On 6 February 2015 the French Constitutional Court held that article L. 612-33 §8 of the French Monetary and Financial Code was contrary to the principle of constitutional protection of property, insofar as it granted the French Prudential and Financial Regulatory Authority (ACPR) the right to order the transfer of all or some of the insurance contracts of a company facing severe difficulties, without consultation with the insurance company or provision of any compensation.

In response to this, a draft law for transparency and modernisation of the economy, known as the Sapin IIdraft law, has been put forward. This aims to reinstate the possibility of automatic portfolio transfer, but this time in accordance with the French Constitution, by giving the insurance company the opportunity to organise a transfer itself in exchange for appropriate compensation.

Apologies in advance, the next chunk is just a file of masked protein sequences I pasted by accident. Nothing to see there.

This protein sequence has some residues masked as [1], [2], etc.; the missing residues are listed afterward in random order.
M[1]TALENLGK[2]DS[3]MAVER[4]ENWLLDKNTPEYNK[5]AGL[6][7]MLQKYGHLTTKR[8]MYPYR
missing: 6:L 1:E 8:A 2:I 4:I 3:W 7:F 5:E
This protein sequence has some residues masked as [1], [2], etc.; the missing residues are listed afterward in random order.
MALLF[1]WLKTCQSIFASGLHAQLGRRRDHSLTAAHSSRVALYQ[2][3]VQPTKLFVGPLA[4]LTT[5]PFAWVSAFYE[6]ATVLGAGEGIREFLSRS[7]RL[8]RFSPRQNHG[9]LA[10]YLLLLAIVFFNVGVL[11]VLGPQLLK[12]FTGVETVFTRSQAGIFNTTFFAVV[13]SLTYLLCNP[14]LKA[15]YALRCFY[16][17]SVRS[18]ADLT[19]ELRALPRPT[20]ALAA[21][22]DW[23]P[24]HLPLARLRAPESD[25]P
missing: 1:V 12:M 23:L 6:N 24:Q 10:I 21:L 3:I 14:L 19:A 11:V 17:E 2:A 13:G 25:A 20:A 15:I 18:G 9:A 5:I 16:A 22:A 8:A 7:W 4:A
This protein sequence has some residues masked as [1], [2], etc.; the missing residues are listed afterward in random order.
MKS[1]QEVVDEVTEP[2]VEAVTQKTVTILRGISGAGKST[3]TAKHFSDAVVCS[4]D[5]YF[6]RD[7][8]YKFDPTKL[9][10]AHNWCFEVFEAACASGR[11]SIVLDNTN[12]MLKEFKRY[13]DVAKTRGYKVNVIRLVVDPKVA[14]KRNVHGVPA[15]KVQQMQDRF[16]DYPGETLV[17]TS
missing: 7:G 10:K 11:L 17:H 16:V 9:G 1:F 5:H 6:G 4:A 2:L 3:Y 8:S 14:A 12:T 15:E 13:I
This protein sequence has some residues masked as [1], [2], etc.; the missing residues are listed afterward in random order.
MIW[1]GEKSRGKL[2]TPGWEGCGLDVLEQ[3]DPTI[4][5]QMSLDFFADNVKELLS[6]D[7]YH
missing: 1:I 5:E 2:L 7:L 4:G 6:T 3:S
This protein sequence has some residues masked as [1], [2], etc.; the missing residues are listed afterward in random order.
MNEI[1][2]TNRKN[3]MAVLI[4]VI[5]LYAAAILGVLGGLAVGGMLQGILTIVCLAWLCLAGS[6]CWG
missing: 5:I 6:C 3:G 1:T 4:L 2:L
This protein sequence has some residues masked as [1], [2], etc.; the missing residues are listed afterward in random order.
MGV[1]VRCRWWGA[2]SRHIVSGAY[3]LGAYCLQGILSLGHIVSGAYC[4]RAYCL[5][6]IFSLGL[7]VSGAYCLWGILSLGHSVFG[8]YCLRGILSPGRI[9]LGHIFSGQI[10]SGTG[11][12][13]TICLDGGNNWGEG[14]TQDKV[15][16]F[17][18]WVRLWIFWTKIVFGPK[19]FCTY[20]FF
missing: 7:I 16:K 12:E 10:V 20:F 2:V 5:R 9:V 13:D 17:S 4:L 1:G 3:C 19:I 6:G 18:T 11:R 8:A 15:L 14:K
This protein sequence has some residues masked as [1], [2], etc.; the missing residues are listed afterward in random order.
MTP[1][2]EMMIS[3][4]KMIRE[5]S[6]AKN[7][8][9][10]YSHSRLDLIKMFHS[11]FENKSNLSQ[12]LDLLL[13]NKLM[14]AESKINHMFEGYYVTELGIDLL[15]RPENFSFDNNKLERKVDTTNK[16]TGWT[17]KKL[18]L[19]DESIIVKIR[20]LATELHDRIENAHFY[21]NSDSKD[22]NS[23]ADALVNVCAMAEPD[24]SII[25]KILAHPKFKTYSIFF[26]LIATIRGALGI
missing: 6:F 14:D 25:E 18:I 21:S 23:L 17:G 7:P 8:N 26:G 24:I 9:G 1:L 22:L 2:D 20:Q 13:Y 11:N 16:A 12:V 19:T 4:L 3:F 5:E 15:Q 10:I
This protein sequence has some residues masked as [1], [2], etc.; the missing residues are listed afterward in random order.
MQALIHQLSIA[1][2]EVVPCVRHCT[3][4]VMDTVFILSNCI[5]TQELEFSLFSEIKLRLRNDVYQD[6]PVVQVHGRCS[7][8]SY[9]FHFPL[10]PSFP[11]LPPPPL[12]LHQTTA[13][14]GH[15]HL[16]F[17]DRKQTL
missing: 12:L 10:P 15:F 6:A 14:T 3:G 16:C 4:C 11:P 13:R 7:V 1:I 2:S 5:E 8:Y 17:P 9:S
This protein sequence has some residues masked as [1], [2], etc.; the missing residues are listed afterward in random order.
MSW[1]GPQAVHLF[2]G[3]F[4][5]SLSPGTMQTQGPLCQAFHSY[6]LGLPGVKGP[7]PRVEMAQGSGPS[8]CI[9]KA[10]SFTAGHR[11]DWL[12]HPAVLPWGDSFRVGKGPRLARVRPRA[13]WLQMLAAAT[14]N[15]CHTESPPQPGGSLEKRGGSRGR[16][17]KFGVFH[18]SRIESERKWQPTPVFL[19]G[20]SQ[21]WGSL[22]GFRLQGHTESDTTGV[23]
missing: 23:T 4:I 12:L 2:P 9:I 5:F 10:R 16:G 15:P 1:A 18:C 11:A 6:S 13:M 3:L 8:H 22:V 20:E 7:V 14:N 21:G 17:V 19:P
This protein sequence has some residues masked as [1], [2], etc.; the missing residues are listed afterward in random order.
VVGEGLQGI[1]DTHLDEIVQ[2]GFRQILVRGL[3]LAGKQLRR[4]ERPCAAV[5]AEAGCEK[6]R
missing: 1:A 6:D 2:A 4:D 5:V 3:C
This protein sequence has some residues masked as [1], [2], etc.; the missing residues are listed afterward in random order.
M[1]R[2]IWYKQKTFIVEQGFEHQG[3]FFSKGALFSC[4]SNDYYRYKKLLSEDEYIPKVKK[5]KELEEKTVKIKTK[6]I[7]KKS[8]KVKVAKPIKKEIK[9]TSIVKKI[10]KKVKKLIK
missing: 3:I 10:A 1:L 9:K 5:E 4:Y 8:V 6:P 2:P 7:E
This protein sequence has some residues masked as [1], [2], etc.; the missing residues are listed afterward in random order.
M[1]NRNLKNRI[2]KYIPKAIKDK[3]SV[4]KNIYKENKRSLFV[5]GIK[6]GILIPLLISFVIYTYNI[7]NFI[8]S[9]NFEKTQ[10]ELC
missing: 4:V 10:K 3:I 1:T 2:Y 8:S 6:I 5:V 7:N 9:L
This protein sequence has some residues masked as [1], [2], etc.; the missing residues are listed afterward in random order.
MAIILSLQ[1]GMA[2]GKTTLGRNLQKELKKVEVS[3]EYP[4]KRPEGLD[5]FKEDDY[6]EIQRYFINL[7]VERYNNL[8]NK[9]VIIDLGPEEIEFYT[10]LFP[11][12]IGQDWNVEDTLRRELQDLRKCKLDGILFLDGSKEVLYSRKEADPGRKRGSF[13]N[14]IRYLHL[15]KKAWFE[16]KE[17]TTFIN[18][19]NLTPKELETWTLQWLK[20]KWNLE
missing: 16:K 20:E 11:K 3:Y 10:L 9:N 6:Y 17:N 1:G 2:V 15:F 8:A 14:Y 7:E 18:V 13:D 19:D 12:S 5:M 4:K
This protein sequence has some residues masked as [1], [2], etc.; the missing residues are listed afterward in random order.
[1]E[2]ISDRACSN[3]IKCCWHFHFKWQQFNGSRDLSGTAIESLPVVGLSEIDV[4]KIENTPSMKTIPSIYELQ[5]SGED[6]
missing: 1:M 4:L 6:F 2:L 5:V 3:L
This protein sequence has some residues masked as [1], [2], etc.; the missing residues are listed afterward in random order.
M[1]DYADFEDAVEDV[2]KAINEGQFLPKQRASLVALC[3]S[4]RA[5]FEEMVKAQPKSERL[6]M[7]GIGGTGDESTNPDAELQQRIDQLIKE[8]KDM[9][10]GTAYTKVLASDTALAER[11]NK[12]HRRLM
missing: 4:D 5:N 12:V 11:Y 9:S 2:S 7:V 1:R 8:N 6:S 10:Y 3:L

According to article 21 of the draft law, an insurance company that encounters significant financial difficulties would be ordered by the ACPR to submit a portfolio transfer request in accordance with article L. 324-1 of the French Insurance Code and within not less than four months. An authorisation request would then be addressed by the insurer to the ACPR before being notified to the insurance company's creditors.

Under the draft law, the creditors would have two months to submit their comments to the ACPR, and the ACPR would then endorse the transfer provided that creditors' and insureds' interests were preserved. In this respect, the ACPR would have still the last word on the transfer of a company's portfolio.